Has Tiger lost his nerve in major championships?

June 17, 2013 | Drew Forrester

I know he’s had some physical issues.  His move to instructor Sean Foley was done in large part because Foley’s teaching theory of flattening the club out and standing up through the shot puts less stress on Tiger’s back and neck, two issues that bothered him late in the last decade.  It’s tough to play great golf when you’re physically challenged, and even though he hasn’t used injuries as an excuse, per-se, there’s no doubt in my mind Tiger hasn’t been 100% healthy over the last few years.

There’s also the obvious personal drama that he created in 2009.  That whole fiasco obviously took its toll on him mentally, although he’s never really admitted to such.

More than anything, though, it could just be as simple as what John Elliott hinted to me in 2006.  Even a great player like Tiger Woods can lose his confidence.  All it takes is one bad experience.

If you’re sizing up a 10-foot right to left slider and you just don’t have the gumption to hit it firm enough to take the break you think exists, that’s called “losing your nerve”.  Putting in major championships is all about speed control and combining it with your ability to read the right amount of break and marry the two to put the ball in the hole.  Doing that requires you to “pull the trigger” without regard for the outcome.  It takes nerve…a lot of it…and Tiger did it better than anyone from 1997 until 2009.

Without question, players who are either average or poor putters – by TOUR standards – have a hard time winning major titles.  A few names that come to mind – all without a major – were or still are excellent ball strikers who just couldn’t putt well enough in major tournaments to win at least one of them; Lee Westwood, Colin Montgomerie, Jeff Maggert and Steve Stricker, just to name four.

I’d be shocked if Tiger finished his career on 14 major titles.  He’ll win another one by accident, at some point, when he just hits it stiff on 24 of the 72 holes and makes 12 birdies and 2 eagles en route to something like the 2018 British Open title.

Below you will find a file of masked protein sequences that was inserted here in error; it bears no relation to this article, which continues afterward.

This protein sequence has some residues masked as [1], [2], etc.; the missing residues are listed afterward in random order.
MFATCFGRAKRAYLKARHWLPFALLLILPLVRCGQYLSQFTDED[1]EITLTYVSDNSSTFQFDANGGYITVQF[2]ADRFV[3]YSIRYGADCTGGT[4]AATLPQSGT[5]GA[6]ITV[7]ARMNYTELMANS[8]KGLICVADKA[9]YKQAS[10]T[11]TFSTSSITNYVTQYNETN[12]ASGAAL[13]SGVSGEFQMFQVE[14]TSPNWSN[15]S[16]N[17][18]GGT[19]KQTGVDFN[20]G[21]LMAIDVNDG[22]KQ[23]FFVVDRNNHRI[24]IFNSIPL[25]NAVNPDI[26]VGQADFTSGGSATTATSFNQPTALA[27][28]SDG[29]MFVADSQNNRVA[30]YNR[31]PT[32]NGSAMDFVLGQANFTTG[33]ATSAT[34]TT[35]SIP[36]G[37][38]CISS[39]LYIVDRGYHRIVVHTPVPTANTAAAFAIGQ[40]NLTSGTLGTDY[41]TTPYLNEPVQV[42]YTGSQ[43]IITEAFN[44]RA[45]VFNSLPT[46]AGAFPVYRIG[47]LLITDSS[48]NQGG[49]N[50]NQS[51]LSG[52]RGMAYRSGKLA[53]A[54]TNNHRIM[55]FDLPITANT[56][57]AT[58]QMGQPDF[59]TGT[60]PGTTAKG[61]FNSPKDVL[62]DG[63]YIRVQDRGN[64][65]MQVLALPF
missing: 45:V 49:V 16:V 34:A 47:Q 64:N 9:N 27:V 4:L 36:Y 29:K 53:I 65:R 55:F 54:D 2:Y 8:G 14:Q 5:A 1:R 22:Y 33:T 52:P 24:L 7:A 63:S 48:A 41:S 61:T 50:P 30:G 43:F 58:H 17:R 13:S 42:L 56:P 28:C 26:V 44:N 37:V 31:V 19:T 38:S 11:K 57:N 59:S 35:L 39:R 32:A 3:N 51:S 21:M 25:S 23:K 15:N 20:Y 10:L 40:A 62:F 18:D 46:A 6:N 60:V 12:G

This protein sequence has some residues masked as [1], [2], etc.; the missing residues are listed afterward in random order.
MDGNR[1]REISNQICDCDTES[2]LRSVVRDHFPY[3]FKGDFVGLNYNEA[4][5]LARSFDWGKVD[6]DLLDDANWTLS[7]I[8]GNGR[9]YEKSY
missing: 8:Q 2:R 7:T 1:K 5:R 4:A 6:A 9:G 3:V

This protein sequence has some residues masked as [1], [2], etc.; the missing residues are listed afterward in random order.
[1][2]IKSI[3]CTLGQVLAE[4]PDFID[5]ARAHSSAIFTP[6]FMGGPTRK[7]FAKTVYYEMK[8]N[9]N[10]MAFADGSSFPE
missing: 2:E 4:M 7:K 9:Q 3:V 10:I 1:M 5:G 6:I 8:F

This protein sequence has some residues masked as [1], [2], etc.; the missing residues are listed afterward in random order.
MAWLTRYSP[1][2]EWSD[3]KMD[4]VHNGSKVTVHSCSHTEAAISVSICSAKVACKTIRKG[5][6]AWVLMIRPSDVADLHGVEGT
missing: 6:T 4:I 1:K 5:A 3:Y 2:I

But, it’s sure looking more and more like Jack’s record of 18 major titles is safe, particularly with the non-factor Tiger has become in just about every major except the Masters, where he seems to produce an annual challenge before the flat stick fails sometime through the middle of Saturday’s 3rd round.

I miss seeing him win major titles, honestly.

Golf was a lot more fun and a helluva lot more interesting when Tiger Woods was pounding people for a dozen years.

Tiger didn’t have to wear octopus pants to be noticed.

He was easy to spot, since he was usually standing on the green with the trophy at sunset.

Now, though, it looks like Woods has run out of charm.

Only time will tell.  And he has at least fifty major championships left to play pending good health, so it’s not like he’s in the November of his career or anything like that.

But the clock is now starting to tick on the great one.

Was John Elliott right?

It sure looks like he might have been.





2 Comments For This Post

  1. The Armchair QB Says:

    Great post, Drew! Seems like an accurate assessment, but not to be overlooked is the fact that time and tide are catching up with the one time phenom! Lots of variables have played into his fall from grace, but firing his caddie, Stevie Williams has to be a major factor. A good caddie can often make the difference in tournament play and the Woods/Williams combo was really tough to beat, once upon a time……

  2. pgavin Says:

    Good one Drew! He has lost something and even though I can’t stand Johnny Miller’s constant claim that “he missed that one because of nerves”. Johnny lost his nerve(that is a fact) so I always thought that was his mantra because he saw first hand what confidence has to do with winning.

    Even though all of these media types openly root for Tiger(they know where their bread is buttered) we might start to see some REAL critiques of his game.

    I think it was Lee Trevino saying that the only thing that could stop Tiger was a “bad back or a bad marriage”. He is suffering from both and Jack had a great marriage and may have been a better athlete than Tiger.
    Jack was a VERY GOOD basketball player, semi-pro football player and better than average tennis player. His body was not so torqued. These guys today are so finely tuned that in my opinion are more likely to have injuries.

    It is possible that when his career is over it will be defined by “Before nine iron upside the head” and “after that”. No doubt about his greatness… my issue with him is that he wins the same tournaments over and over. He did not promote the tour at all its stops.

    He might be too beat up….. physically and mentally. His “magic cocktails” could be the cause of the first and “cocktail(waitresses) magic” might cause the latter.

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